Title: Project SIReN: Phase 2b - Further Investigation (phase 2b) of the SIReN (Site for Innovation Research on Natural Attenuation) Site 
Resource Type: document --> case study 
Country: United Kingdom 
Year: 2003 
Availability: R&D Project P2-208, Technical Report P2-208/TR/3 prepared by AEA Technology and Shell Global Solutions. 
Author 1/Producer: Environment Agency 
Author / Producer Type: Agency, regulator or other governmental or inter-governmental body 
Publisher: Environment Agency, Bristol, UK. 
Publisher City: Available from the Environment Agency R&D Dissemination Centre, C/o WRc, Frankland Road, Swindon, Wilts, SN5 8YF. 
ISBN: ISBN 1 84432 106 1 
Report / download web link (=direct link): http://publications.environment-agency.gov.uk/epages/eapubli ...  
Format (e.g. PDF): PDF 
EUGRIS Keyword(s): Contaminated land-->Remediation options-->MNA
Contaminated land-->Site investigation-->Methods
Contaminated land-->Site investigation-->Sampling and analysis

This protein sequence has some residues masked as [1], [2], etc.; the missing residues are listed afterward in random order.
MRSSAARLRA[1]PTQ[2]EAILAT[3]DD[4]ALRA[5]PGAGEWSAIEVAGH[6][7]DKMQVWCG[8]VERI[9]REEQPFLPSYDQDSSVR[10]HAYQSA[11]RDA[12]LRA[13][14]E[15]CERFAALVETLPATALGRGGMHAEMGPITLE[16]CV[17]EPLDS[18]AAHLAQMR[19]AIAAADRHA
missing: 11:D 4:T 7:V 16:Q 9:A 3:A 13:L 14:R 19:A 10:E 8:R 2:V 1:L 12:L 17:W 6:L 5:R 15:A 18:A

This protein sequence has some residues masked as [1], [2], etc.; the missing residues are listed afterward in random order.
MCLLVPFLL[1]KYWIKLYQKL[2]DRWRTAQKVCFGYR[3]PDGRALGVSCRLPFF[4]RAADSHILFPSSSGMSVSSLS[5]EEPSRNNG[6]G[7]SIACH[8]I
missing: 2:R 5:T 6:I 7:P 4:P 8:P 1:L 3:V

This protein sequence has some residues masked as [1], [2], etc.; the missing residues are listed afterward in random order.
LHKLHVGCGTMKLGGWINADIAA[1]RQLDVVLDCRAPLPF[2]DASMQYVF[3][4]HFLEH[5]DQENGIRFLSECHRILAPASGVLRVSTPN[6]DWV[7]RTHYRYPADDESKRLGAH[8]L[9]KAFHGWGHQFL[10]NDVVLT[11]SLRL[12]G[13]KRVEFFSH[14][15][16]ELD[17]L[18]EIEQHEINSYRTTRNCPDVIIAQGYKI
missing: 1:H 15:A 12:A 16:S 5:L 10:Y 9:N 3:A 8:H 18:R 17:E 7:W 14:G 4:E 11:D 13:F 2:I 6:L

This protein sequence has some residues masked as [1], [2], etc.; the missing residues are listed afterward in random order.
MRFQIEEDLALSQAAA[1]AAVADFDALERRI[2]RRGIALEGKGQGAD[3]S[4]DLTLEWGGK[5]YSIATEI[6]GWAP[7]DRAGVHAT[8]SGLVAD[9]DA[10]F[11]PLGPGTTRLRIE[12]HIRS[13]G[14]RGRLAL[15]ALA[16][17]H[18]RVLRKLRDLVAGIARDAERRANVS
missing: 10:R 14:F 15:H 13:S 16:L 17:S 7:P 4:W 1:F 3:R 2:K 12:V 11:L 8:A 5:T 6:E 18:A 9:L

Contaminated land-->Site investigation-->Site investigation overview
 
Short description: Direct push technology (cone penetrometer and Geoprobe) was used to gather information on the lateral and vertical distribution of contaminants at the SIReN (Site for Innovative Research on Natural Attenuation) site and groundwater monitoring wells were installed to delineate a benzene plume 
Long description: Direct push technology (cone penetrometer and Geoprobe) was used to gather information on the lateral and vertical distribution of contaminants at the SIReN (Site for Innovative Research on Natural Attenuation) site and groundwater monitoring wells were installed to delineate a benzene plume. BTEX contamination was found at the top of the sandstone aquifer although no pathway was found to explain how the BTEX had reached the aquifer. There was no evidence from the vertical profiling that the contamination had migrated through the boulder clay and into the sandstone at other locations. Contamination in the aquifer did not extend as far to the south-east as had been postulated in the Conceptual Site Model. A styrene plume co-mingled with BTEX, TMBs and naphthalenes was confirmed in the shallow groundwater but no new chlorinated solvent contamination was detected. The most significant electron acceptors for anaerobic hydrocarbon degradation in the shallow groundwater were ferric iron, sulphate and bicarbonate. 
Link to Organisation(s): Environment Agency (England and Wales)
 
Submitted By: Dr Denise Lambkin WhoDoesWhat?      Last update: 27/09/2006